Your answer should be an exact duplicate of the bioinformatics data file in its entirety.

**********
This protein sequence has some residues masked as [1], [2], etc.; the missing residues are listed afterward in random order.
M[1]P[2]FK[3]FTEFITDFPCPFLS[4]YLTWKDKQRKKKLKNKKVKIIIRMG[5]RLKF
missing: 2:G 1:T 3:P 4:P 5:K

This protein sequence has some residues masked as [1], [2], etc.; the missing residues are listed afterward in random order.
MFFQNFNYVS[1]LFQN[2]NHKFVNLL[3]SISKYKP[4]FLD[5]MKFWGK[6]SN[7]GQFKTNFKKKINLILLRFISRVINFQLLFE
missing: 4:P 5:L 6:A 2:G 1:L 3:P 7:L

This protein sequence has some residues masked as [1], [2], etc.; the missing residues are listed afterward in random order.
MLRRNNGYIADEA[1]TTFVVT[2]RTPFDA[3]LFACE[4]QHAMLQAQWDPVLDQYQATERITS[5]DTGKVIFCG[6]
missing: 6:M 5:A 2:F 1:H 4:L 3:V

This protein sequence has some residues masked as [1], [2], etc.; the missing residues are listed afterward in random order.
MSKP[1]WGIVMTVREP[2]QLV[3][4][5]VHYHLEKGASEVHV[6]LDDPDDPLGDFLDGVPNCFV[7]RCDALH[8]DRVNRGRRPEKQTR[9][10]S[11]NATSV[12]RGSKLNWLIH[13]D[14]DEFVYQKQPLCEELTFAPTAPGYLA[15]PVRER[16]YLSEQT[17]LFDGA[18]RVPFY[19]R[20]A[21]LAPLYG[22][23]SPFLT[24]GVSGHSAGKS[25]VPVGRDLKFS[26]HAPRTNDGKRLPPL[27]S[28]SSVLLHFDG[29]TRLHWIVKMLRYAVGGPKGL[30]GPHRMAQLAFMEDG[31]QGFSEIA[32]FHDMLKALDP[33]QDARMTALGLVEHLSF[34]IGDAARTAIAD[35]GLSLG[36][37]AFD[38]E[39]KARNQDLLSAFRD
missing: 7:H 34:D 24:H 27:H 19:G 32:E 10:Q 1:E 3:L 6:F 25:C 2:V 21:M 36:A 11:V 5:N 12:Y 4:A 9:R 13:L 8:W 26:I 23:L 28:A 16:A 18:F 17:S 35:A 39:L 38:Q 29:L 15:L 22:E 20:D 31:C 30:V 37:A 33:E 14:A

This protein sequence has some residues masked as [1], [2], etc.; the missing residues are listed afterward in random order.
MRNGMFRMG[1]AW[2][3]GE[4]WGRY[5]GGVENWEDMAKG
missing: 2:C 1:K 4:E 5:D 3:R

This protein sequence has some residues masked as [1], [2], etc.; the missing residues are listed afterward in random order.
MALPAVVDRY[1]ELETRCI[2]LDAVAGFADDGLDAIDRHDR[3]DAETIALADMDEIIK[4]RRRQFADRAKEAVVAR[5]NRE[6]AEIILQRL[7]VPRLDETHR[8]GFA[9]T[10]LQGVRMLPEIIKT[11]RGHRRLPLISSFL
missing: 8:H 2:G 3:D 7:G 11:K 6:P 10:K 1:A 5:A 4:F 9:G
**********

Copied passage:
This protein sequence has some residues masked as [1], [2], etc.; the missing residues are listed afterward in random order.
M[1]P[2]FK[3]FTEFITDFPCPFLS[4]YLTWKDKQRKKKLKNKKVKIIIRMG[5]RLKF
missing: 2:G 1:T 3:P 4:P 5:K

This protein sequence has some residues masked as [1], [2], etc.; the missing residues are listed afterward in random order.
MFFQNFNYVS[1]LFQN[2]NHKFVNLL[3]SISKYKP[4]FLD[5]MKFWGK[6]SN[7]GQFKTNFKKKINLILLRFISRVINFQLLFE
missing: 4:P 5:L 6:A 2:G 1:L 3:P 7:L

This protein sequence has some residues masked as [1], [2], etc.; the missing residues are listed afterward in random order.
MLRRNNGYIADEA[1]TTFVVT[2]RTPFDA[3]LFACE[4]QHAMLQAQWDPVLDQYQATERITS[5]DTGKVIFCG[6]
missing: 6:M 5:A 2:F 1:H 4:L 3:V

This protein sequence has some residues masked as [1], [2], etc.; the missing residues are listed afterward in random order.
MSKP[1]WGIVMTVREP[2]QLV[3][4][5]VHYHLEKGASEVHV[6]LDDPDDPLGDFLDGVPNCFV[7]RCDALH[8]DRVNRGRRPEKQTR[9][10]S[11]NATSV[12]RGSKLNWLIH[13]D[14]DEFVYQKQPLCEELTFAPTAPGYLA[15]PVRER[16]YLSEQT[17]LFDGA[18]RVPFY[19]R[20]A[21]LAPLYG[22][23]SPFLT[24]GVSGHSAGKS[25]VPVGRDLKFS[26]HAPRTNDGKRLPPL[27]S[28]SSVLLHFDG[29]TRLHWIVKMLRYAVGGPKGL[30]GPHRMAQLAFMEDG[31]QGFSEIA[32]FHDMLKALDP[33]QDARMTALGLVEHLSF[34]IGDAARTAIAD[35]GLSLG[36][37]AFD[38]E[39]KARNQDLLSAFRD
missing: 7:H 34:D 24:H 27:H 19:G 32:E 10:Q 1:E 3:L 6:F 25:C 2:V 21:M 36:A 11:V 5:N 12:Y 4:A 9:R 13:L 8:W 26:I 23:L 28:A 16:A 18:F 17:S 35:A 39:L 38:Q 29:L 15:L 22:E 20:D 31:C 30:V 37:A 33:E 14:A

This protein sequence has some residues masked as [1], [2], etc.; the missing residues are listed afterward in random order.
MRNGMFRMG[1]AW[2][3]GE[4]WGRY[5]GGVENWEDMAKG
missing: 2:C 1:K 4:E 5:D 3:R

This protein sequence has some residues masked as [1], [2], etc.; the missing residues are listed afterward in random order.
MALPAVVDRY[1]ELETRCI[2]LDAVAGFADDGLDAIDRHDR[3]DAETIALADMDEIIK[4]RRRQFADRAKEAVVAR[5]NRE[6]AEIILQRL[7]VPRLDETHR[8]GFA[9]T[10]LQGVRMLPEIIKT[11]RGHRRLPLISSFL
missing: 8:H 2:G 3:D 7:G 11:K 6:P 10:K 1:A 5:A 4:F 9:G